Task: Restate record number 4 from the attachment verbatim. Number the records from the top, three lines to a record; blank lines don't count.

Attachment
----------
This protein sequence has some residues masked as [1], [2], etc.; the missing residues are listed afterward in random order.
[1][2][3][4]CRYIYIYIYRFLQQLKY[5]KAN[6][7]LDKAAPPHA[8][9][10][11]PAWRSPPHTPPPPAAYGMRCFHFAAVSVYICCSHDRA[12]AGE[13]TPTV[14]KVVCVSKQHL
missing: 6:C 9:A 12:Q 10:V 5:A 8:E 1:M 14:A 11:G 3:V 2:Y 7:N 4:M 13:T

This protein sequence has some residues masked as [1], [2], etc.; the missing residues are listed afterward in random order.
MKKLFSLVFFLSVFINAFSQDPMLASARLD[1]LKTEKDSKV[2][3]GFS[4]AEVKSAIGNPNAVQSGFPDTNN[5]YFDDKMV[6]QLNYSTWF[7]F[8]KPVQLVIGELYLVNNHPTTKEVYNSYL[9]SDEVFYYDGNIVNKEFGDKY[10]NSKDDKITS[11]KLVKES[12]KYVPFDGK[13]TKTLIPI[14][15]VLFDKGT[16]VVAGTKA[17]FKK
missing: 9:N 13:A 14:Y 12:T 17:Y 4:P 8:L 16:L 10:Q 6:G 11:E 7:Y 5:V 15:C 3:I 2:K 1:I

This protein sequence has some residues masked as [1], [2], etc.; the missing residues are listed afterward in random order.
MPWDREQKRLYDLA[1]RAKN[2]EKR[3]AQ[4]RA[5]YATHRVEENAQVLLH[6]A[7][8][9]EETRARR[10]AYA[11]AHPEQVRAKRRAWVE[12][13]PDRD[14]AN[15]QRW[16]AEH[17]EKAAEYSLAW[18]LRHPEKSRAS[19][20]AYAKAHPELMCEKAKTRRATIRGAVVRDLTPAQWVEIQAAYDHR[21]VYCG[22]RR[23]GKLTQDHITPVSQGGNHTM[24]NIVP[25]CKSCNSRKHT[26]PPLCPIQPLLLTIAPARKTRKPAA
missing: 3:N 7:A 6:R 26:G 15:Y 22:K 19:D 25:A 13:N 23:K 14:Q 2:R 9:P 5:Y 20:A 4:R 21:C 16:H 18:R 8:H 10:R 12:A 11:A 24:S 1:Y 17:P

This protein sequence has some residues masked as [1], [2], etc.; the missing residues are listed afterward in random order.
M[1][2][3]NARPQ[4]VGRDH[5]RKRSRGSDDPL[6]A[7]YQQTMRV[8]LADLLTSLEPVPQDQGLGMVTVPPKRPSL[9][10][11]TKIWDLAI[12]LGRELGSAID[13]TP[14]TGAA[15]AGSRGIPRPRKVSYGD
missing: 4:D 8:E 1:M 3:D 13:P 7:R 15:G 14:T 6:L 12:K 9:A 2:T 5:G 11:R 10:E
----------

This protein sequence has some residues masked as [1], [2], etc.; the missing residues are listed afterward in random order.
M[1][2][3]NARPQ[4]VGRDH[5]RKRSRGSDDPL[6]A[7]YQQTMRV[8]LADLLTSLEPVPQDQGLGMVTVPPKRPSL[9][10][11]TKIWDLAI[12]LGRELGSAID[13]TP[14]TGAA[15]AGSRGIPRPRKVSYGD
missing: 4:D 8:E 1:M 3:D 13:P 7:R 15:G 14:T 6:L 12:K 9:A 2:T 5:G 11:R 10:E